Buckhead divorces the city of Atlanta 


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A group of influential individuals recently made a proposition to separate the City of Atlanta and the district of Buckhead. Reasons for this desired secession include rising tax rates, high crime and the lack of power they possess over the community. While a handful of people located in Buckhead favor the controversial idea, a multitude of Atlanta residents heavily opposes it.

Erinn Gardner, Social Media editor

As of recently,  a group of Buckhead residents decided that they wish to separate from Atlanta and form their own city. Several Atlanta residents remain outraged by the contentious plan to split the upscale district, due to the arguments given to justify the idea. Buckhead committee CEO Bill White has resided in Atlanta for less than five years after previously living in New York as a wealthy businessman, which angers “ATLiens” (Atlanta natives) because his decisions and power will forever alter the dynamic of the Georgia city. 

“The residents of Buckhead believe we’re living in a war zone. Buckhead City will not ‘break up’ Atlanta. In fact, the opposite is true. Just as a dangerous and dying Buckhead signals the end of Atlanta’s reputation as a great city, a safe, strong, and prosperous Buckhead is essential to the perception of Atlanta as a great city,” White said.   

Although White commenced this controversial conversation, a handful of republican politicians, residents and shopowners in Buckhead currently vouch for his attempt to make this substantial change. Those in favor of the city’s division, also known as “Buckxit”, argue that the current surge in crime and taxation detrimentally affects them. However, Buckhead historically contains white upper-class neighborhoods, consequently resulting in higher tax rates. Additionally, the secession will possibly result in a financial crisis in the City of Atlanta due to higher tax rates in Buckhead, causing Atlanta’s budget to significantly decrease. Not only will Atlanta struggle economically, but Buckhead must pay for necessities to create a city infrastructure and pay pensions for city employees, which taxes alone will definitely not cover.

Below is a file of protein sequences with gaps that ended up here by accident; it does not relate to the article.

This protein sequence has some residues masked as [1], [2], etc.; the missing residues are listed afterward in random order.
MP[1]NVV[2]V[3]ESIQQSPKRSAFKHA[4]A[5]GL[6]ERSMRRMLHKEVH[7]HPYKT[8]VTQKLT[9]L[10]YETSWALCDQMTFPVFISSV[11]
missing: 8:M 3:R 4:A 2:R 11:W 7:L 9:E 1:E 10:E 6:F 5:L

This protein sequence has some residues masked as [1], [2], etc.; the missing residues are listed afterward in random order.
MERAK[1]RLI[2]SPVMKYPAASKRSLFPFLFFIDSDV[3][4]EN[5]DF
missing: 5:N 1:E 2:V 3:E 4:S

On the other hand, the Buckhead Coalition opposes Buckxit, commissioning a study into the negative impacts of a split. Buckxit claims that former mayor Keisha Lance Bottoms poorly managed Atlanta, proving it unresponsive and incapable of addressing the concerns of Buckhead. This separation not only creates a divide between social classes, but also diminishes Atlanta’s racial and social diversity. 

“Carving up the city of Atlanta would be a race to the bottom. Atlanta is known throughout the world as a city that comes together in times of need and that’s what we need to do today – come together, not split apart,” Buckhead Coalition spokesman Billy Linville said

Buckhead does not differ significantly from any other substantial Atlanta neighborhoods or communities such as Grant Park, Candler Park and West End, further proving that ultimately power and privilege explain the split. Although numerous suburbs of Atlanta exist, a division of a community within Atlanta’s city limits historically remains unheard of. 

“When you take Buckhead away from Atlanta, you’re starting a new bureaucracy, big government, I mean more government. It just makes no sense to me. You’ve got to start over [with] your police, fire, waste management, and building a new city hall. Instead of doing that, why not add to what we have. Crime is going to be wherever you are. You just can’t say, I’m going to do a new city, and there will be no crime. Yeah, the mall is and will still be in Buckhead, Phipps will still be in Buckhead, Lenox will still be in Buckhead, there will still be crime. To me, that’s not the answer,” Buckhead resident  Sonya Russell-Ofchus said. 

Another major consideration when creating a new city includes the school system, as well as employment within the school. According to White, Atlanta Public Schools (APS) will continue to serve Buckhead City because the law does not specifically state that APS should contain the same boundaries as the city. However, the reality of the situation does not comply with this statement because APS does not possess an obligation to collaborate with Buckhead City. Furthermore, the new city does not own any of the schools in Buckhead, meaning that they would need to buy out the schools if they desired to create a new school system. If they decide not to make this costly decision, the students will attend Fulton County schools by default

“My mom is an administrator at North Atlanta [High School,] which is owned by APS, so Buckhead [city] wouldn’t be able to use it as a school first and foremost. I also know that some of the people that attend North Atlanta live in Atlanta and not Buckhead, so that will definitely be a problem if the cities are separated. I just think the rich white people living there ultimately want to take control,” junior Jayla Roebuck said. 

On November 8, 2022, the ballots will open for all Atlanta residents to vote on the matter. Depending on the outcome of the votes, the City of Atlanta will change for the worse and the city will possess a substantial amount of financial loss.